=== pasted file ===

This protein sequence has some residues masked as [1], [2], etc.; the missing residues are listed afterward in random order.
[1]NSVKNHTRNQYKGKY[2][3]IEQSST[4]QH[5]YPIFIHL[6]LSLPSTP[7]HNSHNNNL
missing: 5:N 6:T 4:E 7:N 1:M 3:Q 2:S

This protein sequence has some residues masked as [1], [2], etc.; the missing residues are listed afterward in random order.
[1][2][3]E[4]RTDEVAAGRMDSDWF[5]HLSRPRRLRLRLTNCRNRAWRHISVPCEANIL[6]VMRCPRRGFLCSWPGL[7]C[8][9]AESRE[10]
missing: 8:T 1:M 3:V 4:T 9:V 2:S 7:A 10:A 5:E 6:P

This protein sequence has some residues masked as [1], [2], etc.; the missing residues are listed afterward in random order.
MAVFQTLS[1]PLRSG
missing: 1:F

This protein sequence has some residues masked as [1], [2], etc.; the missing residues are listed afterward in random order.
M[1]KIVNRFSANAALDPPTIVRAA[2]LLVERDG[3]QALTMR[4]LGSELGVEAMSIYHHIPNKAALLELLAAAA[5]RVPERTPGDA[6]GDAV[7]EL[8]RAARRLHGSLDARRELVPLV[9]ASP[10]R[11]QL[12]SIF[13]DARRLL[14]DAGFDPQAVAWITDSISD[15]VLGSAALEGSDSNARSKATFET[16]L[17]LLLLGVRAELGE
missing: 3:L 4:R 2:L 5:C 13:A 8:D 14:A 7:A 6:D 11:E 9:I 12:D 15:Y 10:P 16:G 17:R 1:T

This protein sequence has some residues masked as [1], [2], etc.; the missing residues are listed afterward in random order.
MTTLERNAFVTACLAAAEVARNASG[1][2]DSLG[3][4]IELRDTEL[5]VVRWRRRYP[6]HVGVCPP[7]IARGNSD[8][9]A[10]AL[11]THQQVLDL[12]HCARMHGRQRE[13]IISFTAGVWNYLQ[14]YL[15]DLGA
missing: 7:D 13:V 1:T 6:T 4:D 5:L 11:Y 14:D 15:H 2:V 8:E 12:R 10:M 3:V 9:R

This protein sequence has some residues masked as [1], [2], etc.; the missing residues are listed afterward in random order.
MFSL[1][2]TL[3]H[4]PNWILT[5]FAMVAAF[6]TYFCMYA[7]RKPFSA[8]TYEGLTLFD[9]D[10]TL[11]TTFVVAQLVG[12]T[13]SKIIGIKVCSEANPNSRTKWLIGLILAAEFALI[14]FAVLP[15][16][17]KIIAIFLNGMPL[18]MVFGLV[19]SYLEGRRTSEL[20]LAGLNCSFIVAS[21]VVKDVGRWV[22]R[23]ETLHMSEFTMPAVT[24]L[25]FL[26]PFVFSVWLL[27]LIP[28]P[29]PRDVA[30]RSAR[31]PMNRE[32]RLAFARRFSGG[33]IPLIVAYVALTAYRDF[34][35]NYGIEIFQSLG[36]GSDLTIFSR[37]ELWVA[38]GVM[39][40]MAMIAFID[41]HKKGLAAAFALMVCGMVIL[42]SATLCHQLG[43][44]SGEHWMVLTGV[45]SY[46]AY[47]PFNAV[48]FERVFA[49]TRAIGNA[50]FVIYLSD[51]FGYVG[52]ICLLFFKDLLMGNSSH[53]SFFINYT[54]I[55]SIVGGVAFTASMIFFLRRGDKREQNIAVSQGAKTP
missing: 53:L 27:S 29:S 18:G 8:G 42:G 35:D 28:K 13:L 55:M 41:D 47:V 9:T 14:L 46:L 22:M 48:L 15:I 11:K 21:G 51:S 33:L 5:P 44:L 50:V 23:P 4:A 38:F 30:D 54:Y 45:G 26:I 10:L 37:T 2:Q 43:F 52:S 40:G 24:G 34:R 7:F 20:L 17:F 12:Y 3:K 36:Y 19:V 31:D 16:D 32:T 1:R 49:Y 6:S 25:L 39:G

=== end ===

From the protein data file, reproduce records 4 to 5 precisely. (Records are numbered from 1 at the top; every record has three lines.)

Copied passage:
This protein sequence has some residues masked as [1], [2], etc.; the missing residues are listed afterward in random order.
M[1]KIVNRFSANAALDPPTIVRAA[2]LLVERDG[3]QALTMR[4]LGSELGVEAMSIYHHIPNKAALLELLAAAA[5]RVPERTPGDA[6]GDAV[7]EL[8]RAARRLHGSLDARRELVPLV[9]ASP[10]R[11]QL[12]SIF[13]DARRLL[14]DAGFDPQAVAWITDSISD[15]VLGSAALEGSDSNARSKATFET[16]L[17]LLLLGVRAELGE
missing: 3:L 4:R 2:L 5:C 13:A 8:D 14:A 7:A 6:D 11:E 9:I 12:D 15:Y 10:P 16:G 17:R 1:T

This protein sequence has some residues masked as [1], [2], etc.; the missing residues are listed afterward in random order.
MTTLERNAFVTACLAAAEVARNASG[1][2]DSLG[3][4]IELRDTEL[5]VVRWRRRYP[6]HVGVCPP[7]IARGNSD[8][9]A[10]AL[11]THQQVLDL[12]HCARMHGRQRE[13]IISFTAGVWNYLQ[14]YL[15]DLGA
missing: 7:D 13:V 1:T 6:T 4:D 5:L 11:Y 14:D 15:H 2:V 8:E 12:R 10:M 3:V 9:R